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Coronary Artery Disease (CAD): Diagnosis

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This information was reviewed and approved by Andrew M. Freeman, MD, FACC, FACP (6/1/2019).

How is Coronary Artery Disease Diagnosed?

Often, symptoms bring a person in to see a cardiologist. The cardiologist will take into account several factors in diagnosing coronary artery disease (CAD), such as family history, symptoms, and risk factors. In addition, there are several diagnostic tests that are helpful when used together to diagnose the condition.

  • Stress Testing. In a stress test, you perform a physical activity, such as jogging on a treadmill, to increase the speed of your heartbeat. This helps determine how well your heart performs. Usually, the stress test is accompanied by either nuclear or echocardiographic imaging.

  • Echocardiography. An echocardiogram uses sound waves to produce an image of the heart, showing how well it is working. It can help determine which areas of the heart are having problems and help identify any damage to the heart.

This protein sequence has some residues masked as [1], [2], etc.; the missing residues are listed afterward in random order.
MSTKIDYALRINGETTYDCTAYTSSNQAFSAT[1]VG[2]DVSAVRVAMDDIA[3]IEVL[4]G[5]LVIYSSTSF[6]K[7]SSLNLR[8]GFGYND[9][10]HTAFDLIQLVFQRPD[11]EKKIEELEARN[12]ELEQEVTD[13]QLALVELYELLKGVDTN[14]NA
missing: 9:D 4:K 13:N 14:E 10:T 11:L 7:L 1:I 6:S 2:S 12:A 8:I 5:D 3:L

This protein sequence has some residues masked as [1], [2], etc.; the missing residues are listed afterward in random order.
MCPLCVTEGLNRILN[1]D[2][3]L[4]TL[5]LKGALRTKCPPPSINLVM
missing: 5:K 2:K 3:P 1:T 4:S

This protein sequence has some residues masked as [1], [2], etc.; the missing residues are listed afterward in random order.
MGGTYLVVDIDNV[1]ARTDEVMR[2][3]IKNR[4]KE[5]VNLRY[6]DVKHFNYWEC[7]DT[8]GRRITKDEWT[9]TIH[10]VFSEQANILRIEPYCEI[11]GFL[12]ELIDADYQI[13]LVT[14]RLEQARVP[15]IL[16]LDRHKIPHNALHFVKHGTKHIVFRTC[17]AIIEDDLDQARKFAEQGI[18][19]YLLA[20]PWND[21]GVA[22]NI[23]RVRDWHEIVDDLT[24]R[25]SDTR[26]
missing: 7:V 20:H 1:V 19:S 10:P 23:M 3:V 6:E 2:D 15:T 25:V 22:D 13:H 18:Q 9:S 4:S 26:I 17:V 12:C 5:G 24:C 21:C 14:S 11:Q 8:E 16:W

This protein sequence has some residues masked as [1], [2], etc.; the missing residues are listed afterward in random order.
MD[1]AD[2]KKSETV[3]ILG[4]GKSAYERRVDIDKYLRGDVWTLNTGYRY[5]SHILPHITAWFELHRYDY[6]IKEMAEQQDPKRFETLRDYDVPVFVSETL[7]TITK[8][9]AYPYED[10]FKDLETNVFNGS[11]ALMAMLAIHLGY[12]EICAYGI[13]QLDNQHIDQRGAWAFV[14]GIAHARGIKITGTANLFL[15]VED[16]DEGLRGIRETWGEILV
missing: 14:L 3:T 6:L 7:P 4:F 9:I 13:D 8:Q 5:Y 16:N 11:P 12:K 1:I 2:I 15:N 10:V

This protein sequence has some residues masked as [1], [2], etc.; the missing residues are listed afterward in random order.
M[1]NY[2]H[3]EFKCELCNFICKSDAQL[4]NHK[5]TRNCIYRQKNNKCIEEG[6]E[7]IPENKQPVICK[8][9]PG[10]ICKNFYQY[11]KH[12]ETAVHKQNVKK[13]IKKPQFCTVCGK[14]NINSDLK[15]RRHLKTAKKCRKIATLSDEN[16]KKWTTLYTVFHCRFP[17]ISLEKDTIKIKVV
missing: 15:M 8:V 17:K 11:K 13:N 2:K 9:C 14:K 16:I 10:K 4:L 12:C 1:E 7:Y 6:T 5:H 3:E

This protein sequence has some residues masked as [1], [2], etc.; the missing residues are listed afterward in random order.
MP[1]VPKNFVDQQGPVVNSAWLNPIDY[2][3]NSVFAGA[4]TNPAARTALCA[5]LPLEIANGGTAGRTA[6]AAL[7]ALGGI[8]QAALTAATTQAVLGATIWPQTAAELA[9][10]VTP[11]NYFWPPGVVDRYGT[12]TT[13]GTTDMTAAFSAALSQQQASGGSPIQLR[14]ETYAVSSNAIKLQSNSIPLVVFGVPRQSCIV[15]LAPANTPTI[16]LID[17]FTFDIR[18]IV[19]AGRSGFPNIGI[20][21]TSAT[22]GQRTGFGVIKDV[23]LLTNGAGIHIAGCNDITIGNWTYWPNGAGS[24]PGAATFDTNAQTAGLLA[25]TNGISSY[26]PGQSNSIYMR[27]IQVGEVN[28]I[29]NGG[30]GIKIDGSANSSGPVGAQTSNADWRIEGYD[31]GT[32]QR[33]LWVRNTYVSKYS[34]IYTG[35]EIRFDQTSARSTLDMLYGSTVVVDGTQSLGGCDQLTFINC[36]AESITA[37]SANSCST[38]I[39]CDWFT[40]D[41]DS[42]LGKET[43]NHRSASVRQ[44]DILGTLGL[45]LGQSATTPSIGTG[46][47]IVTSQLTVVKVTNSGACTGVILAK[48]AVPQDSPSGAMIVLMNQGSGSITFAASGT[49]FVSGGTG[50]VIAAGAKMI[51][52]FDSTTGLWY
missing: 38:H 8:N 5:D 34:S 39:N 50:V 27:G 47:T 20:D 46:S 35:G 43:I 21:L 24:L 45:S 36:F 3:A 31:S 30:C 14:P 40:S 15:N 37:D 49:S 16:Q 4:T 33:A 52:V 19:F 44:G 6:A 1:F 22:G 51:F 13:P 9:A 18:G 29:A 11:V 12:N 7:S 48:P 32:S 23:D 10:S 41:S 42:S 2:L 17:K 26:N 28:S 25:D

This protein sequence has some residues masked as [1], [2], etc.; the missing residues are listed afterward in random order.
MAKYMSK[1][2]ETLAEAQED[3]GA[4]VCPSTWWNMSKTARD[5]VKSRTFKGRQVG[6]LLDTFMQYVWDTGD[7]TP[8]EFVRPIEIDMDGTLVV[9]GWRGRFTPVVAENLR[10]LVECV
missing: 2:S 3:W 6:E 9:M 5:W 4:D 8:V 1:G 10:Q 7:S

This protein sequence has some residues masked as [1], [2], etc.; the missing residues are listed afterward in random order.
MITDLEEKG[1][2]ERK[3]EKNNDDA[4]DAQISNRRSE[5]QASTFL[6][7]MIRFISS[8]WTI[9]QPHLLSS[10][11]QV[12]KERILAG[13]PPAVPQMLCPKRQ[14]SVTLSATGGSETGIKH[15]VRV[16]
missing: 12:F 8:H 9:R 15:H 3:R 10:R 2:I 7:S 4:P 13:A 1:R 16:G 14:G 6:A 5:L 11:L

• Coronary CT: During a coronary CT angiogram pictures are taken of cross sections or slices of the heart. A coronary artery calcium scoring CT can detect and measure the extent of the calcium deposits in the coronary arteries.

  • Cardiac Catheterization. This is a minimally invasive test which not only allows visualization of your coronary arteries, but also will allow for possible opening of blockages using a piece of metal scaffolding called a stent.


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